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Write Around

Strategy #1- Write Around

    The purpose of a write around is to engage students in a silent conversation.  While we eagerly want students to share their opinions or debate things they've read or discussed in class out loud, this strategy takes a slightly more inclusive approach.  This strategy also develops students writing ability by asking them to both think critically and constructively respond to different students' opinions.

    Students align themselves in groups of three to five.  Four students works best.  Then, students are asked to read a text, which could be about anything.  In my case, students read about Alfred Wegener, the geologist who first theorized that all of the continents were once part of a a super-continent that slowly drifted apart and spread throughout the world.
    After reading, students take out a sheet of paper and write for approximately two minutes.  They must write the entire time, but are allowed to write about what interested them, what they agree or disagree with, or something they might have a question about.  Once they've done their two minutes of writing, they then pass that piece of paper to the person next to them.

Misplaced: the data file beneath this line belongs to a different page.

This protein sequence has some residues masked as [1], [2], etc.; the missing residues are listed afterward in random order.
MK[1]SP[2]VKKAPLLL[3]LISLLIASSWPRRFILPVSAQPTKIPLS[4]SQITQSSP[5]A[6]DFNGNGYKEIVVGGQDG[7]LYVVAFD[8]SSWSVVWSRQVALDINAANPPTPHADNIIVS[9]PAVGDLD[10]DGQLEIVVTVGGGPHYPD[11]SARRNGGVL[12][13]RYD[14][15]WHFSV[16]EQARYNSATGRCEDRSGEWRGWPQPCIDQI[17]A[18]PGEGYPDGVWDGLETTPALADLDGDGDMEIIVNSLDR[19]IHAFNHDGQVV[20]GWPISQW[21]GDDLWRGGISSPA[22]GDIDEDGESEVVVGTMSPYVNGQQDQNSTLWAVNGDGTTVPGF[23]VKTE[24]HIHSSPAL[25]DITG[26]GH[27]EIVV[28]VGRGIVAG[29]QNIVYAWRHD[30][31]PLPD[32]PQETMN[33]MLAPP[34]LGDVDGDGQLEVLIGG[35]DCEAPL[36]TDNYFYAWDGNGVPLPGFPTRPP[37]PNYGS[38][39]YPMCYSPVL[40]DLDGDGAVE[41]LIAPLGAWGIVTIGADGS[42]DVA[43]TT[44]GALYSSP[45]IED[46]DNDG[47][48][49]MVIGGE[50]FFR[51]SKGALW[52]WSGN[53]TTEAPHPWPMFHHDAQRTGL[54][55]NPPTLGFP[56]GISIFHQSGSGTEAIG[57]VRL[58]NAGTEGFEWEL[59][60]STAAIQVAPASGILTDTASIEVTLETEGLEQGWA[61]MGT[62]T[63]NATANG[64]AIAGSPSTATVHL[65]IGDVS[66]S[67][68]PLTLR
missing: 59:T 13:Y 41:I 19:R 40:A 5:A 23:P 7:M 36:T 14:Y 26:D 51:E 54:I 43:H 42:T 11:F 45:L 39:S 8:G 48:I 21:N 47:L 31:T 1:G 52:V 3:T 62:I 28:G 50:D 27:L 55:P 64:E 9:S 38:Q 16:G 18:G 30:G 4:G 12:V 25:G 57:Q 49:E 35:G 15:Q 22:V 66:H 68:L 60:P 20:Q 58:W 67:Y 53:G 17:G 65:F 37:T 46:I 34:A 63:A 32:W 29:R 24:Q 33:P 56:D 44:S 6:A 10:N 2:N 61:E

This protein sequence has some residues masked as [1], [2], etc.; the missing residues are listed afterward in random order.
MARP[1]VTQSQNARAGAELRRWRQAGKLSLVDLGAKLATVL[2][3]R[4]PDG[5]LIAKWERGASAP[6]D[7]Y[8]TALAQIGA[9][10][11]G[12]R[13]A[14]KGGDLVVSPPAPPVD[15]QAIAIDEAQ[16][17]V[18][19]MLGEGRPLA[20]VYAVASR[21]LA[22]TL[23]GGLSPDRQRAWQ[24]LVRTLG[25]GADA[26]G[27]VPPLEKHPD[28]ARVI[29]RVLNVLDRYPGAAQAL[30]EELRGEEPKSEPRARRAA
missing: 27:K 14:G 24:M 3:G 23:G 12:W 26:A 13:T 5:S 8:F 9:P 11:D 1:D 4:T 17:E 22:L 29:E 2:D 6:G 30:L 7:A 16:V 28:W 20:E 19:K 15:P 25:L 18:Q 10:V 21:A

That new student is then asked to read what the previous student wrote, and respond to it.  This both allows the student to analyze thought about what they read, and then respond appropriately.  Once students have done this 2-3 minute rotation three times, they then take a look at the conversation that unfolded based on what they originally wrote.  This now opens up a whole new opportunity for conversation. 
    One follow up idea is to have a discussion by asking students if they had an interesting conversation or debate come up in their write around.

Science Connection: 
    This strategy has great potential for something the students read which is somehow debatable or controversial.  The first idea that comes to mind would be when we first read about Charles Darwin's Theory of Evo
lution by Natural Selection.  Students are going to have biases coming into class, and this would be an appropriate way to let the students share what they believe without making it disrespectful or a shouting match.
    Another use of this strategy for me would be as a conclusion to a chapter or a unit.  The students would not have to read anything beforehand, but rather reflect on the things they've learned and then have a writtern conversation about things they particularly enjoyed or learned.